Best practice on spent sheep dip and footbath solutions
The practice of sheep dipping either during summer or winter or both is an important annual practice on sheep farms throughout the country. Mary Roache, Teagasc ASSAP advisor lists best practice sheep dipping guidelines here with the protection of water in mind.
Sheep dipping products containing chemical compounds such as organophosphates (OP’s) and cypermethrin are extremely effective in their jobs of eliminating and preventing a number of serious sheep ectoparasites, namely blow fly (bluebottle) strike, lice, keds, ticks and sheep scab. Parasites such as bluebottles are insects and the sheep dipping products used are called insecticides, which effectively target and kill their target organism.
Best practice when using sheep dips have gained increased attention in recent times, primarily due to active ingredients such as cypermethrin been detected in our waterways. When cypermethrin is detected in our streams and rivers, we can conclude that the aquatic living insects will have been eliminated. This has serious consequences for the health of other species (fish, birds, small mammals, humans) that are reliant on aquatic insects as part of the overall food chain.
So before you go organising your next sheep dipping day, please follow the best practice sheep dipping guidelines with the protection of water in mind.
Best Practice sheep dipping guidelines
- Make sure you pick a dry, sunny day, with relatively good drying conditions.
- Identify your holding field/ paddock for your sheep after dipping, there should be no open drain or watercourse adjacent to this area
- Check that your tank is sound and leak-proof, with no structural cracks or defects.
- Ewes should be allowed to stand for 10-15 minutes in the adjoining drip pen when they emerge from the dipping tank, to allow dripping solution funnel back to the tank. This should be a concreted area.
- Sheep should be kept in the holding field/paddock for at least 24 hours to make sure that they dry effectively, so to prevent any chance of any sheep dip product ending up in a drain or watercourse.
- After dipping - wash and brush the dung from the adjoining drip pen stand thoroughly to ensure that no debris including wool enter any drain or waterbody. The brush used should be soaked in water a number of times and rinsed well.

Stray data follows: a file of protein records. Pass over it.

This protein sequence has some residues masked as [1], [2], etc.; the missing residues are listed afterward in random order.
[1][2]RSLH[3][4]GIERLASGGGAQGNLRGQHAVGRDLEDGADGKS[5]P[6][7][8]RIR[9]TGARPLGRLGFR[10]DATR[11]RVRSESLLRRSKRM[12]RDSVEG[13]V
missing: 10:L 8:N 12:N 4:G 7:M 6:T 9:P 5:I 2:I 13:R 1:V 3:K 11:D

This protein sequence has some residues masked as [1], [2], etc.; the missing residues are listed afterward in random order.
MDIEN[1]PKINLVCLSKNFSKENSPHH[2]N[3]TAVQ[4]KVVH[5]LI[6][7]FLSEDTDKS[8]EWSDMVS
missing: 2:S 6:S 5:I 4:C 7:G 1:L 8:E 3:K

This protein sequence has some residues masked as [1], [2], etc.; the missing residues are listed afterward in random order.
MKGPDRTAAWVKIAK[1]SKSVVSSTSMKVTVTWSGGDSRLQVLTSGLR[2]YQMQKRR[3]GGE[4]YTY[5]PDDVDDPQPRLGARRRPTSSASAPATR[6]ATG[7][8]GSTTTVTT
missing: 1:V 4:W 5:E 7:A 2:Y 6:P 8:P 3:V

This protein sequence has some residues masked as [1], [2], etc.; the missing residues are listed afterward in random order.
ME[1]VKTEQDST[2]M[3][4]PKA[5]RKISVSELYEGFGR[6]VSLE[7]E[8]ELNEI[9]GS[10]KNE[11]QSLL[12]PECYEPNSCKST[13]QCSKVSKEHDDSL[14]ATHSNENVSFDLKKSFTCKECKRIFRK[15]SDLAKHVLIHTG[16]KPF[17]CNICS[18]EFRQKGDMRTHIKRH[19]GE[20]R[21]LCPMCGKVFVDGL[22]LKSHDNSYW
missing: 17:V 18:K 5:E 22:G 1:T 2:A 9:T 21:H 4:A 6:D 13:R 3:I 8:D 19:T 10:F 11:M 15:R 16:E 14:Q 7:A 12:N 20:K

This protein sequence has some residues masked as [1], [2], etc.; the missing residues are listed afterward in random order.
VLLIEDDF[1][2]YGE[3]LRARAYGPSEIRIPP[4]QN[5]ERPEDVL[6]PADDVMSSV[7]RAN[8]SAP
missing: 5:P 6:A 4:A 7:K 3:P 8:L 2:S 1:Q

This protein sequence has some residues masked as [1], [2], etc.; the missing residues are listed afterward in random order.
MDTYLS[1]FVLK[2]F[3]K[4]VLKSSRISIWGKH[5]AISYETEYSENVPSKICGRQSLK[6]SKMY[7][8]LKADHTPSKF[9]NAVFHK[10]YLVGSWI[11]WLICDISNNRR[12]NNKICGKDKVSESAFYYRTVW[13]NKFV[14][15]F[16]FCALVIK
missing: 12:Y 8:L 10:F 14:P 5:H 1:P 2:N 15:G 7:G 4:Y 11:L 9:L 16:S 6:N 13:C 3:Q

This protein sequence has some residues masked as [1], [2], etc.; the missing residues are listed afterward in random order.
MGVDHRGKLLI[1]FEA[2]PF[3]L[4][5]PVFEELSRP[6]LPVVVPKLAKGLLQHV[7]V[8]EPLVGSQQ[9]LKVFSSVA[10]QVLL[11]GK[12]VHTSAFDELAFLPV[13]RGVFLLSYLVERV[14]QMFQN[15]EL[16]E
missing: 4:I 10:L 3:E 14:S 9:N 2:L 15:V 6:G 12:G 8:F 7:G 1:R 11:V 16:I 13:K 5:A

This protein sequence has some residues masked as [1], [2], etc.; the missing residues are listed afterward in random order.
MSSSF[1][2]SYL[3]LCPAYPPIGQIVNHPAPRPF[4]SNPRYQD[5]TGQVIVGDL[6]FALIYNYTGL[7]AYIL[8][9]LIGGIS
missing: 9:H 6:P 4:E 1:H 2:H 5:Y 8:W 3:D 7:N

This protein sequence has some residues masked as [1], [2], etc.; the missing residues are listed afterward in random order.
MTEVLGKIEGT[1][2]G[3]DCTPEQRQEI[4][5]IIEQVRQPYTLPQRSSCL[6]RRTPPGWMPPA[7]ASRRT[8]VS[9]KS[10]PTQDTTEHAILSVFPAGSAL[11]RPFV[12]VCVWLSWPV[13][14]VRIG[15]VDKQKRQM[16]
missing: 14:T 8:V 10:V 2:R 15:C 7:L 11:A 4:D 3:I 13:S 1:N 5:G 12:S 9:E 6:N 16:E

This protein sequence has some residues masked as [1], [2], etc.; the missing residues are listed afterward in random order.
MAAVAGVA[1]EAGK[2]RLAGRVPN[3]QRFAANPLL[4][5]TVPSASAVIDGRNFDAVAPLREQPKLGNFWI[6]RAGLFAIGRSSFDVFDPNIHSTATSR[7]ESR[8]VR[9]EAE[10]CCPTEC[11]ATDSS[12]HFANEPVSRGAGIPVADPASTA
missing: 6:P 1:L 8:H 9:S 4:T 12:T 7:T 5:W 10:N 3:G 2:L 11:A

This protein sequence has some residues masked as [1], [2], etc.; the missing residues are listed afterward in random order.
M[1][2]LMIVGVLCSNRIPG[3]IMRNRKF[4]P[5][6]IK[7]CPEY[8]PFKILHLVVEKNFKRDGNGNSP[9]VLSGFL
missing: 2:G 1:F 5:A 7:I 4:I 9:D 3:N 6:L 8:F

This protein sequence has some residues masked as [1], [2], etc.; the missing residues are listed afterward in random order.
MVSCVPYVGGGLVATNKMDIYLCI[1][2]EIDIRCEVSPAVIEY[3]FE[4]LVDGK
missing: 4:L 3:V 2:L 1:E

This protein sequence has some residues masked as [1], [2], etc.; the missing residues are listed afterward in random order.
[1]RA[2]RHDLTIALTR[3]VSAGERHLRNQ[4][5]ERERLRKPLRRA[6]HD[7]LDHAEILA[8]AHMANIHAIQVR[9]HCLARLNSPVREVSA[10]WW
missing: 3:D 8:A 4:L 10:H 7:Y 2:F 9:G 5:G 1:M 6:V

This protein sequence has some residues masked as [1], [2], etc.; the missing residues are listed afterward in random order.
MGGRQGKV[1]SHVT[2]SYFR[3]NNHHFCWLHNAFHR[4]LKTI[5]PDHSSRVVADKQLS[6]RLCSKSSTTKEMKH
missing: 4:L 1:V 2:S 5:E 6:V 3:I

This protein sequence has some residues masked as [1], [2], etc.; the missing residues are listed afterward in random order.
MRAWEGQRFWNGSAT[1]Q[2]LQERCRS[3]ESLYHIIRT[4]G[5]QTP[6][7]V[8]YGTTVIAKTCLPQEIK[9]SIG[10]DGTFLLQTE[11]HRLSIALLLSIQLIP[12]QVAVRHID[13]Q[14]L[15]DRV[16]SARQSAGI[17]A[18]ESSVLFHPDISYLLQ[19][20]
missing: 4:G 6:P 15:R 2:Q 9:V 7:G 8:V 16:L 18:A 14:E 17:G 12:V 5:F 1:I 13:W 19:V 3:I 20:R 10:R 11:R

- Empty dip containers and opening caps/ foil should be safely disposed of after use.
- Spent sheep dip should be mixed 1:3 parts either with slurry or water and land spread by a tanker at the rate not exceeding 1760 gals/ acre (20’000l per Ha.).
- In no circumstances should spent dip be disposed of if there is no facility or slurry tanker available to spread the dip.
- These recommendations are also relatable to pour-ons which use active ingredients such as cypermethrin. Pour-ons when sprayed on fleece should be allowed to dry effectively before allowing sheep go back to open hill or mountainous areas or any lowland areas where watercourses are present. As with dipping, sheep should be kept in the holding field/paddock for at least 24 hours before return to hill or areas containing watercourses.
- Injectable products to control ectoparasites should be considered where dipping is not feasible. Please check and consult with your local veterinary practitioner for advice.
- Mobile spraying or dipping is an option and the same principles above apply.
- Careful disposal of spent foot bath solution is also extremely important, involving either formalin, copper sulphate or zinc sulphate. Please read manufacturer’s instructions carefully regarding health and safety procedures when using and also on recommendations on safe disposal of spent solution. Products must be disposed of according to the data sheet.
Teagasc Advisors are regular contrbutors of articles on topics of interest to farmers here on Teagasc Daily
For more on the topic of Dipping Sheep and the correct disposal for the spent dip afterwards see this article and video: CatchmentCare & Teagasc Sheep Dipping Demonstration
More information from Teagasc on Flock Health can be found here
See more here on Farming for water quality ASSAP